Few believe that Congress can enact these laws without a radical step — abolishing the filibuster so that voting rights can pass the Senate with 51 votes instead of 60. Democrats must resolve this dilemma at a moment when American democracy is hanging by a narrow thread. Yes, nuking the filibuster means busting a precedent — but it’s a morally bad precedent, as for more than a century the filibuster existed largely as a tool to block progress for Blacks. And now, keeping the filibuster and allowing our voting rights to further erode will be a win for the Big Lie, and thus for fascism. Yes, Democrats need to pass COVID-19 relief first, or Americans won’t have food on the table. But if they don’t protect voting rights soon, and by any means necessary, Americans won’t have a country.
Yo, do this
In the era of George Floyd and vociferous protests both against and for Donald Trump, it’s not shocking that Hollywood would revisit the 1960s, seeking to make sense of today. On the heels of the excellent The Trial of the Chicago 7 and One Night in Miami comes arguably the best of the batch, the must-watch Judas and the Black Messiah, now streaming on HBO Max. The story of the straight-up government assassination of Chicago’s young, charismatic Black Panther leader Fred Hampton (played with bravado by Daniel Kaluuya) in 1969 pits the banal evil of a betrayal against an electrifying faith in the power of radical change. Hampton famously said, “You can kill the revolutionary but you can’t kill the revolution” — and the ability of this film to move us, 52 years later in an era of Black Lives Matter, proves him right.
What should journalism look like in 2021? Certainly like the life story of James Ridgeway, whose essential Washington-based reporting of the 1960s, ‘70s and ‘80s for the New Republic and the Village Voice exposed unsafe automobiles, the military-industrial complex on college campuses, and other rackets in a way that was relentlessly aggressive, yet serious-minded and fair. In the last decade of his life, when many folks would have retired, Ridgeway reported relentlessly on the perils of prison solitary confinement. He died Saturday at age 84, and his New York Times obituary is a must-read for any future journalists in need of a role model.
Ask me anything
Question: What’s something people don’t remember enough about Richard Nixon? — Via Larry Yudelson (@yudel) on Twitter
Answer: Probably how he nearly pulled what we might call, in 2021, an Andrew Yang. Nixon’s initial political instincts — conservative on “law and order,” but New Deal liberalism on domestic policy — were arguably brilliant. In 1969, his first year in office, he was hours away from announcing a radical plan to end poverty in America, with a minimum guaranteed income that would have amounted to $10,000 annually in today’s dollars. At the last minute, an aide handed him a (since disputed) study about a failed guaranteed income experiment in 1795 in a British town called Speenhamland (you can’t make this stuff up) and he panicked and called it off. Instead, Nixon — and even more so Ronald Reagan and later Republicans — moved away from a welfare state. And poverty persists.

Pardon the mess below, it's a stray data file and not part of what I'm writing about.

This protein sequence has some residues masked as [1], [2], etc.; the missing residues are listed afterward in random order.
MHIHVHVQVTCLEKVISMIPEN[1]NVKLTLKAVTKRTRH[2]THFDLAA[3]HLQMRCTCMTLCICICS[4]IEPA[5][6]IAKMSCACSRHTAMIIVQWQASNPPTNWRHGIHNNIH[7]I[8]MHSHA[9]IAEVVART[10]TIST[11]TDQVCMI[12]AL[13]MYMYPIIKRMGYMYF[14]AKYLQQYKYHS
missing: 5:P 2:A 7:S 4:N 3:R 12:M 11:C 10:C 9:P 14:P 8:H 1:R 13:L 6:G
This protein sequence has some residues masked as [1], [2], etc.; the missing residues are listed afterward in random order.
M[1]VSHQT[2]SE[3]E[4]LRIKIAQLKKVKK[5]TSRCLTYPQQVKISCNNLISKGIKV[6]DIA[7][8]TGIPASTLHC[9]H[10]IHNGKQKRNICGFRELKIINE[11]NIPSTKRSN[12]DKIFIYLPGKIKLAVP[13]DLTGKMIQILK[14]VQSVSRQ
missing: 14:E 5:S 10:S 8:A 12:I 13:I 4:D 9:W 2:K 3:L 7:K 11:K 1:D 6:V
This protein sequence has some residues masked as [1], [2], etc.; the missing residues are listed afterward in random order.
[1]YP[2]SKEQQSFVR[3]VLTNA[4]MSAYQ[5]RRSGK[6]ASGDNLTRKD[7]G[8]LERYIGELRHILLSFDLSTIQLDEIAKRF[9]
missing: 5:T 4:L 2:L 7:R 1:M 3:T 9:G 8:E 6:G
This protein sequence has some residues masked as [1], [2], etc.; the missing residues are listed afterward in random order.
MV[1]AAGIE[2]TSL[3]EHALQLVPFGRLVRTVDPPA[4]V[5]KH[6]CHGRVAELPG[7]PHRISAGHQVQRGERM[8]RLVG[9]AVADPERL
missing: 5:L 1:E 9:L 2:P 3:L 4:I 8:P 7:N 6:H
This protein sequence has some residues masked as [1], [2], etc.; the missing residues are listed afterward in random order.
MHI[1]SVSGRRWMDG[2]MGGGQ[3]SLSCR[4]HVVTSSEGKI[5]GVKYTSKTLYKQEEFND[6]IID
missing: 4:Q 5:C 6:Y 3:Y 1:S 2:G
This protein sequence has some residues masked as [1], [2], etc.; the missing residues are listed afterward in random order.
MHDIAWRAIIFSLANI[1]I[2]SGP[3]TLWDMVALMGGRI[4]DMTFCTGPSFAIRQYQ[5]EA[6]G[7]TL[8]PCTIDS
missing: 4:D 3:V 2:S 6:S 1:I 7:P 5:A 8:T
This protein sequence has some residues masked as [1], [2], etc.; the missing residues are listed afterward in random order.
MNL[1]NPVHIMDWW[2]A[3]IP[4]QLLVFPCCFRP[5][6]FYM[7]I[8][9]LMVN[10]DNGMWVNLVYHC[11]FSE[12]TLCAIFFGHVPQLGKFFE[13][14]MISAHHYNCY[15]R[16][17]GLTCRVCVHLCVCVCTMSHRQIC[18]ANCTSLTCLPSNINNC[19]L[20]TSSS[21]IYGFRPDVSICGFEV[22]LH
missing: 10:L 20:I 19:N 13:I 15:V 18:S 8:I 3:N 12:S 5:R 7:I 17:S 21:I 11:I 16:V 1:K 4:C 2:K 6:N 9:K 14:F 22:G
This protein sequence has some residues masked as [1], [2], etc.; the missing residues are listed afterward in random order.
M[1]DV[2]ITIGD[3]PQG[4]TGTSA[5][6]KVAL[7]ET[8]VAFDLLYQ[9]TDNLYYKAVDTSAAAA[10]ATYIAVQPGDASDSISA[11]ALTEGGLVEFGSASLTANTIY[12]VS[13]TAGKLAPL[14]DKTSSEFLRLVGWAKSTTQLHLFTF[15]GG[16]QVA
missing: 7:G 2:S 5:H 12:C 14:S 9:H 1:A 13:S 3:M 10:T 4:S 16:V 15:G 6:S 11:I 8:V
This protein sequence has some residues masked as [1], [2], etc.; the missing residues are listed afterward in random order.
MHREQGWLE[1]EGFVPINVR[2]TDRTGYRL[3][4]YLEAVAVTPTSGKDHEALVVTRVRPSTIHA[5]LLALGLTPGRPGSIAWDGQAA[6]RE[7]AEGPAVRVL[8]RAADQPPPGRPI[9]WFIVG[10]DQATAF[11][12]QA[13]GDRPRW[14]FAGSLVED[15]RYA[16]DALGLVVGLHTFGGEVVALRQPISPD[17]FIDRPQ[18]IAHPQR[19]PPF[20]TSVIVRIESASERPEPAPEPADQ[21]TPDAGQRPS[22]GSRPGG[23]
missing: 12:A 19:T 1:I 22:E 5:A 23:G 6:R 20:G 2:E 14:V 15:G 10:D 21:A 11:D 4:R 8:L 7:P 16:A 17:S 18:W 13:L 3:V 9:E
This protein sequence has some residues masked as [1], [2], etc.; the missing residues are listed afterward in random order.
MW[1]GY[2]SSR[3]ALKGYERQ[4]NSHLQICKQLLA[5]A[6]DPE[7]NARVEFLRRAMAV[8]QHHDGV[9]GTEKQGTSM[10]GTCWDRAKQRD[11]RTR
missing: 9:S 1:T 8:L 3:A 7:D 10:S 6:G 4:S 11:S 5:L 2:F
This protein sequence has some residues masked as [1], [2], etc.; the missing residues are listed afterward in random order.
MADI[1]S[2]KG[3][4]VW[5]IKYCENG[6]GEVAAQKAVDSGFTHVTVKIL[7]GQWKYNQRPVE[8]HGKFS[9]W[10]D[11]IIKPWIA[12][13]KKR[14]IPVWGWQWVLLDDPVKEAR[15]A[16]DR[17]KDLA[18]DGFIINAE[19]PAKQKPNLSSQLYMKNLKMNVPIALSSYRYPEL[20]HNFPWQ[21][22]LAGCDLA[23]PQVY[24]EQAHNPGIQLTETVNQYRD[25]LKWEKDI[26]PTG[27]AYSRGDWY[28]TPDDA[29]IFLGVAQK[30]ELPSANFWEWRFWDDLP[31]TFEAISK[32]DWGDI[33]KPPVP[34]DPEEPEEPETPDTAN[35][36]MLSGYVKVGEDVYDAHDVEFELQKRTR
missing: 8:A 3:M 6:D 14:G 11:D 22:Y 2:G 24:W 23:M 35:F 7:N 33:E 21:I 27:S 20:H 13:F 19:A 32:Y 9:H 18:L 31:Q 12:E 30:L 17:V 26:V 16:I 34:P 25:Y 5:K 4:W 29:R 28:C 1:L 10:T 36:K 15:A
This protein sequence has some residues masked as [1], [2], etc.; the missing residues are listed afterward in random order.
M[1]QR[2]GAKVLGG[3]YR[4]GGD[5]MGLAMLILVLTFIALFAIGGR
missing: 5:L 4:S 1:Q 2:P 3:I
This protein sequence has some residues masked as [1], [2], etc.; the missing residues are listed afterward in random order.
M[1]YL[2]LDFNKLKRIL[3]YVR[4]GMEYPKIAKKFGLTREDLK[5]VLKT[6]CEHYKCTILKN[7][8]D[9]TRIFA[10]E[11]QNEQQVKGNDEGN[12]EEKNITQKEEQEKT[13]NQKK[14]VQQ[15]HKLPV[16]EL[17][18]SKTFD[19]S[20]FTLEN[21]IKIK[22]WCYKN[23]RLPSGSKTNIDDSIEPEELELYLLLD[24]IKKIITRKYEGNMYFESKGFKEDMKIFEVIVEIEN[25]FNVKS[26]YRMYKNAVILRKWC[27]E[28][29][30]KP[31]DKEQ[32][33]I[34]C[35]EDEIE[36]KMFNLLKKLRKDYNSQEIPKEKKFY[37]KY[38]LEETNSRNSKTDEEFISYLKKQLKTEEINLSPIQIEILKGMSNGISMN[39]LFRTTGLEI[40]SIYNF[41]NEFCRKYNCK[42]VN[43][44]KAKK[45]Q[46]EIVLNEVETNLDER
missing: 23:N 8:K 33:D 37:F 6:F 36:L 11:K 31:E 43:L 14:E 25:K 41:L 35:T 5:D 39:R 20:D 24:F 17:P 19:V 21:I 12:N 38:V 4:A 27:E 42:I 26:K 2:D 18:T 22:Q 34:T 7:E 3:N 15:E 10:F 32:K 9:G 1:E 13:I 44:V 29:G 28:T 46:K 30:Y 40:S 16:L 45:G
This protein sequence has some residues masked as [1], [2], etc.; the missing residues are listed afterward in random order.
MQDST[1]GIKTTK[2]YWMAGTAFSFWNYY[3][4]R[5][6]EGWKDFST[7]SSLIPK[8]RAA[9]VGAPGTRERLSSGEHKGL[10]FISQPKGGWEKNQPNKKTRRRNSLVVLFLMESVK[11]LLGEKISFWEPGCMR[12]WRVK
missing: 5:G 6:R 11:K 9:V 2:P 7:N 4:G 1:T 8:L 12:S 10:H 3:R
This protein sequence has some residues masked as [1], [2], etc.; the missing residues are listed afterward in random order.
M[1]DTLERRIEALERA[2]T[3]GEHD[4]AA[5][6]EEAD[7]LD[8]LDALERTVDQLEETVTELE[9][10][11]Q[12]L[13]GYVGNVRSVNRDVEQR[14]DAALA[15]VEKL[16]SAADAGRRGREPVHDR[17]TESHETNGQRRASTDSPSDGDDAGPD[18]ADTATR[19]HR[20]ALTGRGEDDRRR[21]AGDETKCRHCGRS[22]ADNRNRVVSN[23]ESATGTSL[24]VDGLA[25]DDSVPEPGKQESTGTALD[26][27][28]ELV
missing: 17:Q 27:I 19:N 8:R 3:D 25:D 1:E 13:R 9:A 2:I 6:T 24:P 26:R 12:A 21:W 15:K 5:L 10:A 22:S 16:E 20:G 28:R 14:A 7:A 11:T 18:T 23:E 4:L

A common theme in the American political conversation — since the election was called for President Biden in November, growing louder since the January 6 insurrection — is that Democrats with the narrowest possible majority in Congress and a re-captured presidency need to seize this window of opportunity with political boldness and leadership. Their biggest problem? Democrats are trying to sell the American people on what their country can do for them — but the recent record of party leaders governing competently in the big places they control politically has been pretty lousy, to be honest.
In New York State, no one is any longer comparing Gov. Andrew Cuomo’s crisis management skills to Winston Churchill — not after the state’s botched handling of COVID-19 cases in nursing homes seems to have caused needless deaths, or after a push to cover up the true numbers. In California, hospitals swamped with the coronavirus ought to also be treating whiplash — what with Gov. Gavin Newsom’s flip-flops on opening and closing the state. Here in Philadelphia...where to start? From the city’s appalling handover of vaccine distribution to unprepared and unprofessional college grads to the backsliding under police commissioner and tear-gas aficionado Danielle Outlaw, Mayor Kenney and his team seem to have checked out with 35 long months left in his term. Is there a common theme here? In the Trump era, it’s been too damn easy for Democrats to sell voters on what they’re not. It’s time to show the public what progressive leadership can do — and quickly! I think I hear the window starting to close.
Inquirer reading list
It was easy to forget during Impeachment Week, but Joseph R. Biden is now the 46th president of the United States. I wrote my Sunday column on how Biden is making all the right moves on immigration, yet many of his good intentions have been derailed so far by a kind of “Deep State” of hostile bureaucrats and agents at ICE and Border Patrol, not to mention Trump-appointed judges. These roadblocks can be overcome — but it won’t be easy.
In the wake of Saturday’s landmark impeachment acquittal vote, I wrote about the moral death of the 166-year-old Republican Party, epitomized by the cowardly self-preservation gobbledygook uttered by Senate Minority Leader Mitch McConnell and his acolytes. That a feckless 43 Republicans would OK Trump’s incitement to insurrection proves that bipartisanship, at least on Capitol Hill, is hopeless, and the Democrats need to govern alone and govern well.
This is the space where I usually praise the great work of other Inquirer journalists. But this week’s best and most timely product to run in the newspaper was arguably a report — conducted through an outside audit by journalism experts from Temple University — that The Inquirer can and must do better when it comes to race. The paper was absolutely right to share the audit’s main finding — that in one of America’s more diverse cities, The Inquirer still has too many white journalists writing too many stories that center on white subjects. The audit is part of an aggressive and very public campaign to right past wrongs, launched amid last summer’s George Floyd reckoning. I strongly support these efforts; I hope you will too — and join us on our journey to create better journalism for a better Philadelphia.